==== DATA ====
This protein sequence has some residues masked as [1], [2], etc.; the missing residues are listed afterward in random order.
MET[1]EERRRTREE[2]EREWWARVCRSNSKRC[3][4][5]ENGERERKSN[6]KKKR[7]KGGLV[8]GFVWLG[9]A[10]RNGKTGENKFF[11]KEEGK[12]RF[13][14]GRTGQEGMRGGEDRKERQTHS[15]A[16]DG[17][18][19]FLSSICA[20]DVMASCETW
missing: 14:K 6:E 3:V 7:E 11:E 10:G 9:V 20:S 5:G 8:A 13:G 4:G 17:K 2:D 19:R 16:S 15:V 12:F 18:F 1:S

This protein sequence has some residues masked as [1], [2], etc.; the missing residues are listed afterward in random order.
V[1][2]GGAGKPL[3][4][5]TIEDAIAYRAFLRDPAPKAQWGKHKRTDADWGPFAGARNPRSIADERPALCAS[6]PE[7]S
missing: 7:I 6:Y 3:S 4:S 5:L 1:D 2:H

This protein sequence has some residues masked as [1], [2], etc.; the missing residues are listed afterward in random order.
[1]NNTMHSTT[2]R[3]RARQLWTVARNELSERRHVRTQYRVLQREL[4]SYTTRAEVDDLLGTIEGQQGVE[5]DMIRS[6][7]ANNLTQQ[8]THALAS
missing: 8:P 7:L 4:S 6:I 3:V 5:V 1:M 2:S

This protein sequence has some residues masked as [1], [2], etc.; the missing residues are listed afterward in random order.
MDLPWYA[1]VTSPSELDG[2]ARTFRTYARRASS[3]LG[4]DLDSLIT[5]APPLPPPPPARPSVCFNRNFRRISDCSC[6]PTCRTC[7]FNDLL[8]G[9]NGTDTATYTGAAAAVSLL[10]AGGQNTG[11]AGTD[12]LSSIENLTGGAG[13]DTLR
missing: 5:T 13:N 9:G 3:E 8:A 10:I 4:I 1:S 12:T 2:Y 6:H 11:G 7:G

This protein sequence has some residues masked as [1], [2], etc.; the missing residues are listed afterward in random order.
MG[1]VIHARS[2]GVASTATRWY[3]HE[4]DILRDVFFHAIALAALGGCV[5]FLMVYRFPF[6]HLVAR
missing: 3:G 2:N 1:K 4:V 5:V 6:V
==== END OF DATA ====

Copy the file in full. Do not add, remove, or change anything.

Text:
This protein sequence has some residues masked as [1], [2], etc.; the missing residues are listed afterward in random order.
MET[1]EERRRTREE[2]EREWWARVCRSNSKRC[3][4][5]ENGERERKSN[6]KKKR[7]KGGLV[8]GFVWLG[9]A[10]RNGKTGENKFF[11]KEEGK[12]RF[13][14]GRTGQEGMRGGEDRKERQTHS[15]A[16]DG[17][18][19]FLSSICA[20]DVMASCETW
missing: 14:K 6:E 3:V 7:E 11:E 10:G 9:V 20:S 5:G 8:A 13:G 4:G 17:K 2:D 19:R 16:S 15:V 12:F 18:F 1:S

This protein sequence has some residues masked as [1], [2], etc.; the missing residues are listed afterward in random order.
V[1][2]GGAGKPL[3][4][5]TIEDAIAYRAFLRDPAPKAQWGKHKRTDADWGPFAGARNPRSIADERPALCAS[6]PE[7]S
missing: 7:I 6:Y 3:S 4:S 5:L 1:D 2:H

This protein sequence has some residues masked as [1], [2], etc.; the missing residues are listed afterward in random order.
[1]NNTMHSTT[2]R[3]RARQLWTVARNELSERRHVRTQYRVLQREL[4]SYTTRAEVDDLLGTIEGQQGVE[5]DMIRS[6][7]ANNLTQQ[8]THALAS
missing: 8:P 7:L 4:S 6:I 3:V 5:V 1:M 2:S

This protein sequence has some residues masked as [1], [2], etc.; the missing residues are listed afterward in random order.
MDLPWYA[1]VTSPSELDG[2]ARTFRTYARRASS[3]LG[4]DLDSLIT[5]APPLPPPPPARPSVCFNRNFRRISDCSC[6]PTCRTC[7]FNDLL[8]G[9]NGTDTATYTGAAAAVSLL[10]AGGQNTG[11]AGTD[12]LSSIENLTGGAG[13]DTLR
missing: 5:T 13:N 9:G 3:E 8:A 10:I 4:I 1:S 12:T 2:Y 6:H 11:G 7:G

This protein sequence has some residues masked as [1], [2], etc.; the missing residues are listed afterward in random order.
MG[1]VIHARS[2]GVASTATRWY[3]HE[4]DILRDVFFHAIALAALGGCV[5]FLMVYRFPF[6]HLVAR
missing: 3:G 2:N 1:K 4:V 5:V 6:V